Financing in 67207>Question Details

Jenn000, Home Buyer in 67207

Will right of first refusal stop my loan?

Asked by Jenn000, 67207 Fri Sep 9, 2011

I just put an offer in on a condo and have a conventional loan lined up with plans to close on Oct 17 if the offer is accepted. My realtor works closely with my lender and when I was signed the contract she said that if it came up that the HOA had right of first refusal then my lender couldn't go through on the loan. Has any one had any problems with this on a conventional loan? I have searched the internet and only see things about FHA loans. I'm doing 95% conventional loan, putting 5% down. There is a section about right of refusal in the hoa rules and regulations but it lists multiple clauses that get around there right of first refusal including information about if the buyer understands the payments to the hoa and when they due amoung other things. This is my dream home, am I going to lose it over this?

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Jenn - from my experience, the right answer is "definitely - maybe". It depends on which investor the lender (your bank) is using. Investors are who provide the money to your bank to loan the money to you. They are "behind the scenes" and you and I never have direct contact with them, but they are the ones that control the outcome. If they have loaned on that particular development in the past and it is on their "approved" list, you may have no problem at all. On the other hand, if it is not on their approved list, it is an uphill battle for your lender to gather all the information about the HOA to reassure the investors that this loan on THIS condo is a good risk.

Issues that matter to the investors, from what I learned on a recent transaction similar to yours, is whether or not the HOA and Condo Association have adequate insurance, and whether or not they have adequate financial reserves to back their obligations under the Covenants and Restrictions. The place my buyer was trying to buy was in an association that had recently suffered a serious fire in one wing, and three or four units had been destroyed. OK, that's what insurance is supposed to take care of, right?

ONLY if you are ADEQUATELY insured - and this Condo Association wasn't - that means no benefits or significantly reduced benefits. The only way they could rebuild was to make a Special Assessment of all the rest of the owners, with a requirement that it be paid within the next 60 days.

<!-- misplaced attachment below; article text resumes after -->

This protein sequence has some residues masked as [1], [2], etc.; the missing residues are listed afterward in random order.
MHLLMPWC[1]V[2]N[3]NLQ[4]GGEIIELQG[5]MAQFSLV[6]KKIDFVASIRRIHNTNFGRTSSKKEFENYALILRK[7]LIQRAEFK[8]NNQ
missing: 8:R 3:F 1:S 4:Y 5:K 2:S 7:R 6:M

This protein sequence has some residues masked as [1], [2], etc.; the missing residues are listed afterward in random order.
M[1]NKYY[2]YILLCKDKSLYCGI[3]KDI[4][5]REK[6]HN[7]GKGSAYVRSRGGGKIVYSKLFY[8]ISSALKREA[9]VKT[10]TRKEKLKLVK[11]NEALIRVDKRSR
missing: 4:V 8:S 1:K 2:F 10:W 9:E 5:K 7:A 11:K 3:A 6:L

In that situation, if my buyer had already been an owner there you should think about where the bank would end up if 1) her unit had been destroyed (the bank's collateral), or 2) she had been a recipient of the Special Assessment that she couldn't afford, so she decides to sell. Now she is trying to sell a unit at an increased price to cover the assessment due. Nobody would buy into that mess, so her bank would be left holding a piece of collateral that had significantly DEPRECIATED in value.

I got a real lesson on that one - my lady decided she really did want to buy if there was any way, so her lender was able to put it together - BUT - she had to put 20% down, and they were able to hold it "in house".

It may hard to believe this, but your lender (and their investors) are really trying to protect YOU by being so cautious. They know all the issues that have developed with these types of loans, and how both they and their borrowers come out losing. If they ultimately say NO - think twice before you proceed trying to figure out how to hold the deal together.

Best of Luck!
2 votes Thank Flag Link Fri Sep 9, 2011
I live in NY and many of the condominiums have right of first refusal. I have never seen a lender unwilling to do the mortgage if the condo association waivers there right. The only problem is that closing takes longer since most boards meet only once a month.
0 votes Thank Flag Link Fri Sep 9, 2011
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